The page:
Last week I posted about my reflections on my October Unprocessed Challenge: The good. Now I get into the “not so good” :). There were definitely a few bumps and blips during my October Unprocessed Month. But I told myself before I started the challenge, expect things to go wrong, reflect and move on! Here are some of the major ones I encountered:
1) Social situations: Throughout the month, lots of friends and family supported my choice to go “unprocessed”. A lot of people were curious to know more and I tried to encourage others to really think about what they were eating and small ways they too could cut down on the processed junk. However this month showed me just how hard it is to avoid processed food. Food and social situations go hand-in-hand. Family gatherings, dinners with friends, work meetings, first dates, special celebrations, holidays, they ALL include food. And unless you are cooking all of those things from scratch, it is pretty much a guarantee that processed food will be involved. The thing is, I didn’t want to be “that girl” at a party will all those dietary restrictions. I wanted to eat with everyone else, enjoy the company and not worry about whether the food contained an ingredient I couldn’t pronnouce. So I slipped. For example, I ate chips one night when I was over a friend’s house for a board game night. I had french fries and beer at a Leaf’s game. I ate a nacho dip at a friend’s house for our “family dinner” night. But reflecting back, I know these slips are OK. Because healthy eating is never perfect, and it is important to look at the overall picture vs. nitpicking every hour of every day.
2) Time crunch: The October Unprocessed Challenge made me realize just how damn busy my life is. I work a full-time job, I take on students at my job (therefore doubling my workload), I try to blog, I help my boyfriend with his house renovations, I go to physiotherapy for my knee, I do yoga/workouts 4-5x per week to keep up with my physio, I try and spend time with family/friends and I try to cook everything from scratch. WHEW! When there aren’t enough hours in a day to accomplish everything, you have to start letting things go. Unfortunately sometimes I let scratch cooking go. For example, one week I was so busy and my freezer stash was dwindling, so I had to rely on take-out Sushi and peanut butter sandwiches for lunch. It was tough! It made me realize that there are certain things I will never have time for (e.g. making my own vegetable stock or my own almond milk), and that is OK. Again, it all comes down to looking at the big picture.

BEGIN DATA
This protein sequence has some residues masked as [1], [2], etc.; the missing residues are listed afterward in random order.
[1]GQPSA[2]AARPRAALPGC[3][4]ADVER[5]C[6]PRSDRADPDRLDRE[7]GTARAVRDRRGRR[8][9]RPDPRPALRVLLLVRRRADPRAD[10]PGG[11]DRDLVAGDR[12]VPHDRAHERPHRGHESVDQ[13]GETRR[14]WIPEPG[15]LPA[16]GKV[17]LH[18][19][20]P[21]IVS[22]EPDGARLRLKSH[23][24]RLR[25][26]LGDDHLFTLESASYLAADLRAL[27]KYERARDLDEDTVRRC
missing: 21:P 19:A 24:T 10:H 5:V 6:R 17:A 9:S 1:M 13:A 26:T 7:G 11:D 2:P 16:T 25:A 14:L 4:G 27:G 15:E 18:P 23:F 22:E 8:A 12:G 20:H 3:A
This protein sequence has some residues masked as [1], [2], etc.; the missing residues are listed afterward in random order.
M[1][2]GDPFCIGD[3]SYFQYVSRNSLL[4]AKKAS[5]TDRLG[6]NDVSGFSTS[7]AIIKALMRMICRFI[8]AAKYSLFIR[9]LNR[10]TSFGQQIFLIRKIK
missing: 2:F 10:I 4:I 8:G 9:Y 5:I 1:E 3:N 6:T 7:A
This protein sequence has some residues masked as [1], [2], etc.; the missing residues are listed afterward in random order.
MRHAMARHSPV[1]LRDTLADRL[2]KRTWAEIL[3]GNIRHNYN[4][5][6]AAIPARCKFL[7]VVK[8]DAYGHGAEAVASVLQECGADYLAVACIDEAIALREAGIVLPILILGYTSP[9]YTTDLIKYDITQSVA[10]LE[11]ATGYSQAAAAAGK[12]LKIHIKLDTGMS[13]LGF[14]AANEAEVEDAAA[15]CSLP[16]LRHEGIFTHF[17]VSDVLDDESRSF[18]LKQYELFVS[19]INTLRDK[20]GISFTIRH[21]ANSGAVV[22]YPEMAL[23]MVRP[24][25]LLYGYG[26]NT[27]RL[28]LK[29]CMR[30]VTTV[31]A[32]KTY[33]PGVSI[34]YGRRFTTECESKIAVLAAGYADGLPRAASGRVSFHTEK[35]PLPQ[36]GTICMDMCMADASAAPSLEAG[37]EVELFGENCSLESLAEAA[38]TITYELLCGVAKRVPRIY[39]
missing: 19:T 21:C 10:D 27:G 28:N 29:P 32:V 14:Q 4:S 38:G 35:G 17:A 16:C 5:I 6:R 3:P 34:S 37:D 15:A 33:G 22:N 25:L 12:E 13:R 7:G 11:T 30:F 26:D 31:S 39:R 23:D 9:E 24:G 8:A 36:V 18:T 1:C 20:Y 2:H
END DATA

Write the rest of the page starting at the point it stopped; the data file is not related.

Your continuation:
3) Feeling “preachy”: I have a tough job. I work with clients who not only have a mental illness, but they are disadvantaged in many areas of their lives (e.g. they don’t have proper housing, enough money for food, have concurrent substance use, are very mistrustful of the “system”). Needless to say, it can be very challenging to motivate my clients to make healthier diet choices. Often, the choice isn’t even there (e.g. a client will be living at a group home where all meals are prepared for them). During the month of October when I was trying to choose unprocessed, local and mostly organic, I sometimes let a little bit of judgement creep in. For example, I was meeting with a client who wanted to lose weight, however was consuming several bottles of Coca Cola every day, french fries, burgers, Chinese takeout etc and was refusing to give these foods up. I couldn’t help but think to myself during the interview “OMG, don’t you understand what poison you are putting in your body? Wake up!”. But of course, I had to stop myself. I was being “preachy”, even if it was only in my mind. This client needed to make their own choice, my job is to help support them in making an INFORMED choice, not judge them or force them to change.
So looking back, was the challenge worth it? OF COURSE! Despite some of the road blocks, I feel like I gained a better understanding about what my body needs, and how to treat my body right. Moving forward, I am going to continue to choose mostly unprocessed foods. I want to continue cooking, baking and educating when I can about the benefits of choosing less junk. But, I’m still going to enjoy my potato chips on occasion and not feel guilty 🙂